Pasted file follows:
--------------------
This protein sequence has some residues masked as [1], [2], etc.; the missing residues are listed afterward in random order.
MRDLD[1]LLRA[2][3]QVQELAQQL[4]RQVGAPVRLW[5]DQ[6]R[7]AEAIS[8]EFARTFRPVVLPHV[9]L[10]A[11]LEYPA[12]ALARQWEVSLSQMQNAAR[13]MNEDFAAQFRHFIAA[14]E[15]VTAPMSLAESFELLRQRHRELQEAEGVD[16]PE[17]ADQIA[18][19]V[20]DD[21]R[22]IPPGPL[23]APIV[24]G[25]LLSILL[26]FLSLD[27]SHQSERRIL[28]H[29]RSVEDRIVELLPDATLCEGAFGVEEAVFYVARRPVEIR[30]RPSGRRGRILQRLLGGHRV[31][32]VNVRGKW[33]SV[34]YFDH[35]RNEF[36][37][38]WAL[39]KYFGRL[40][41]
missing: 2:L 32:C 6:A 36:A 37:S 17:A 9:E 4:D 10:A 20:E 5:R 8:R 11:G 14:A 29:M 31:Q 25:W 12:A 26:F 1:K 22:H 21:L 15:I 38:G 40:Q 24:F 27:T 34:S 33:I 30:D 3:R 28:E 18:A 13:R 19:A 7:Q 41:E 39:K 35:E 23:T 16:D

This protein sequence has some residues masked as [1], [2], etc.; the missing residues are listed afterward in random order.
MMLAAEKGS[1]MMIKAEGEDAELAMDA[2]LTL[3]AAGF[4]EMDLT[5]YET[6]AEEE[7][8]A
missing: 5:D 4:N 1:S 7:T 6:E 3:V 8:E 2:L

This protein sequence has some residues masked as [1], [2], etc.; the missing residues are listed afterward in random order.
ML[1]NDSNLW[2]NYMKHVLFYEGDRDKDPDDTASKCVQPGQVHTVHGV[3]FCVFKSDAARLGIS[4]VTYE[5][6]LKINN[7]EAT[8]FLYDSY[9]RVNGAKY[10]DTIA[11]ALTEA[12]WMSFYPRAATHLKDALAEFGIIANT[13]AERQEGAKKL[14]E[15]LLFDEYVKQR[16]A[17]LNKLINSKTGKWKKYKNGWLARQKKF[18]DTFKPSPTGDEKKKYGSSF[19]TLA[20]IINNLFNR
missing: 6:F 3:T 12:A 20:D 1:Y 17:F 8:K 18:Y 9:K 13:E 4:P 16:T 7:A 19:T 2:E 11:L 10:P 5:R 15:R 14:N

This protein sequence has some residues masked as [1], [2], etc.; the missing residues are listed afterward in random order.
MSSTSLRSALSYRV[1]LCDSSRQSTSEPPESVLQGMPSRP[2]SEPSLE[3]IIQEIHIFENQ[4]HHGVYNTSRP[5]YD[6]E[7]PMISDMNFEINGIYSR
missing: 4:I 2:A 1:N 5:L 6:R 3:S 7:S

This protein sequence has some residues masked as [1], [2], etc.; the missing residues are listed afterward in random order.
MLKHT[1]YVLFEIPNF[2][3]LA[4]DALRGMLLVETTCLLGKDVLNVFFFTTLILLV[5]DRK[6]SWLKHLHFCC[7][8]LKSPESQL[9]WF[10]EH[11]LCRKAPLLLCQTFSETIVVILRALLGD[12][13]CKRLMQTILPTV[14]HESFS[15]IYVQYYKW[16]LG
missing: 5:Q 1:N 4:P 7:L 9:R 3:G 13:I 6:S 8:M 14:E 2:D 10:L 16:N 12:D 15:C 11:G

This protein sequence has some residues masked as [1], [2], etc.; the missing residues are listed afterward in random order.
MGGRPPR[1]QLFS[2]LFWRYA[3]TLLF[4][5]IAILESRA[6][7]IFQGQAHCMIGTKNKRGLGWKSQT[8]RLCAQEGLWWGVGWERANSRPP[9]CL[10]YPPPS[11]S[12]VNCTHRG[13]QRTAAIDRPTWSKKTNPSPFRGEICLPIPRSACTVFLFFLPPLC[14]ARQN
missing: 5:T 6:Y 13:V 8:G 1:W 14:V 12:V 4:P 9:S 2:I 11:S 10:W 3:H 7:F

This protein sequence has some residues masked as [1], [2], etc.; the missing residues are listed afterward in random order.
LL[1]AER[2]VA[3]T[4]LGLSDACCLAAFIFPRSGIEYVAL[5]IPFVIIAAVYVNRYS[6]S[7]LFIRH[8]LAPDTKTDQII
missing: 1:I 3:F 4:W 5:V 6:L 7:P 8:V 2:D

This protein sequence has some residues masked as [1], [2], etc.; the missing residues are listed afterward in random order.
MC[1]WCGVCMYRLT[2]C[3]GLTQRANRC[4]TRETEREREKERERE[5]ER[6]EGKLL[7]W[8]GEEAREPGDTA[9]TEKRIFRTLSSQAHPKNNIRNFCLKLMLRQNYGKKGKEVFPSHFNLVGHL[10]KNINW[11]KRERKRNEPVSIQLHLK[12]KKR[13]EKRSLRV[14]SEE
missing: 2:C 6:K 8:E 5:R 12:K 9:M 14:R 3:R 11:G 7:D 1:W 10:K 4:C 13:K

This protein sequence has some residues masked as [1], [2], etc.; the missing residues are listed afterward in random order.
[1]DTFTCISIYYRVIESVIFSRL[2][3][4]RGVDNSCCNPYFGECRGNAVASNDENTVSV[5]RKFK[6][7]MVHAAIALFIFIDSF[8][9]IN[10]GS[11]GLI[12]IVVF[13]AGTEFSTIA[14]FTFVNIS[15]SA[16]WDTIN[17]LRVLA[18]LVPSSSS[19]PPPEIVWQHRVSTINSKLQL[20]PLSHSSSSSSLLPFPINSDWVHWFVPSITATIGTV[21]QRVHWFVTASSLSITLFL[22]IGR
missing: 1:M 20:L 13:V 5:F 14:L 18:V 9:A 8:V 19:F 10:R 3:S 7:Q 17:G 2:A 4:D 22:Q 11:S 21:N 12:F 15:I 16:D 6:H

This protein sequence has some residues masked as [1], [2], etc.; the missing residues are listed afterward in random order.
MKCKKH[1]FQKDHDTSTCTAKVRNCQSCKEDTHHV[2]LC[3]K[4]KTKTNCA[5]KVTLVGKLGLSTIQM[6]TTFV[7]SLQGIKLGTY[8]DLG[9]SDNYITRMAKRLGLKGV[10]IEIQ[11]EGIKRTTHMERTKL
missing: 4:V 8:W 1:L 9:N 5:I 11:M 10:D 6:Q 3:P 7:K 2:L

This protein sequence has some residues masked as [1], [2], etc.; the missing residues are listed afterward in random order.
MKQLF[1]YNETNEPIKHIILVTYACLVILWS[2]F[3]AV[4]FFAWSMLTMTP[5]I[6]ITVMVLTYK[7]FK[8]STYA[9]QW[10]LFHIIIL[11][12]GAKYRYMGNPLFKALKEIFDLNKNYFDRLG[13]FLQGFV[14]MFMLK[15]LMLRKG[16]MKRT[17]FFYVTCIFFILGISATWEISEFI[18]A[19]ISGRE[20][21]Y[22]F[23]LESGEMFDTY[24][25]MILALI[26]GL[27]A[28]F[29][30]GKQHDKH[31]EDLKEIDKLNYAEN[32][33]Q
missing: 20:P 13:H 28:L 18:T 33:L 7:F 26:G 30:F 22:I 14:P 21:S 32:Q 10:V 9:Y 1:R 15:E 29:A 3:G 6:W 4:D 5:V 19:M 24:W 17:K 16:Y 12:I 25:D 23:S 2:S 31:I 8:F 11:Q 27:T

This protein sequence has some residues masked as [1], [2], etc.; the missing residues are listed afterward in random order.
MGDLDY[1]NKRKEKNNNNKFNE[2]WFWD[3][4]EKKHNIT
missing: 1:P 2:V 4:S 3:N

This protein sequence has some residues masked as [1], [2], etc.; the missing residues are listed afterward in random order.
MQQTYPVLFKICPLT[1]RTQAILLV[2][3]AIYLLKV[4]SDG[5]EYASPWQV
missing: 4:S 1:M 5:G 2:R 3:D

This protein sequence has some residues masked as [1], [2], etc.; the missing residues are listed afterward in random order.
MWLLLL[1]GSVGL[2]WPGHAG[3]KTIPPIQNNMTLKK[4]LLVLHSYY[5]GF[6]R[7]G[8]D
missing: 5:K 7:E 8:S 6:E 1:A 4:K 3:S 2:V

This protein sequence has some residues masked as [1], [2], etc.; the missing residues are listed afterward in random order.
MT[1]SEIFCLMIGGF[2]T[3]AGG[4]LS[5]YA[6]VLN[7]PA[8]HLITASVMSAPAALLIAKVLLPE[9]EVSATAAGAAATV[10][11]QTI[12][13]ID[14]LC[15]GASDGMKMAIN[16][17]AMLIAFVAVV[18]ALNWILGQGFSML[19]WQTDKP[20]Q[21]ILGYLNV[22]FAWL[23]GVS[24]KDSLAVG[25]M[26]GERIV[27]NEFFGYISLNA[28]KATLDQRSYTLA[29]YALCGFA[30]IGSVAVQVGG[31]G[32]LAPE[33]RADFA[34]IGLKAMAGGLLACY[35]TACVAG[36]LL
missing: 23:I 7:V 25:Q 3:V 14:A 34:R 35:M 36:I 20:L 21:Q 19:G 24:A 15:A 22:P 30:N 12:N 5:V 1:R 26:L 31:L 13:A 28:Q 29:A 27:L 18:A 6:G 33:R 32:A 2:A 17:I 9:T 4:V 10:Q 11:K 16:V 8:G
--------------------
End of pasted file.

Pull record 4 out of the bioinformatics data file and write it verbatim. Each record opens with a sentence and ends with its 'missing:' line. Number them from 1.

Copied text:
This protein sequence has some residues masked as [1], [2], etc.; the missing residues are listed afterward in random order.
MSSTSLRSALSYRV[1]LCDSSRQSTSEPPESVLQGMPSRP[2]SEPSLE[3]IIQEIHIFENQ[4]HHGVYNTSRP[5]YD[6]E[7]PMISDMNFEINGIYSR
missing: 4:I 2:A 1:N 5:L 6:R 3:S 7:S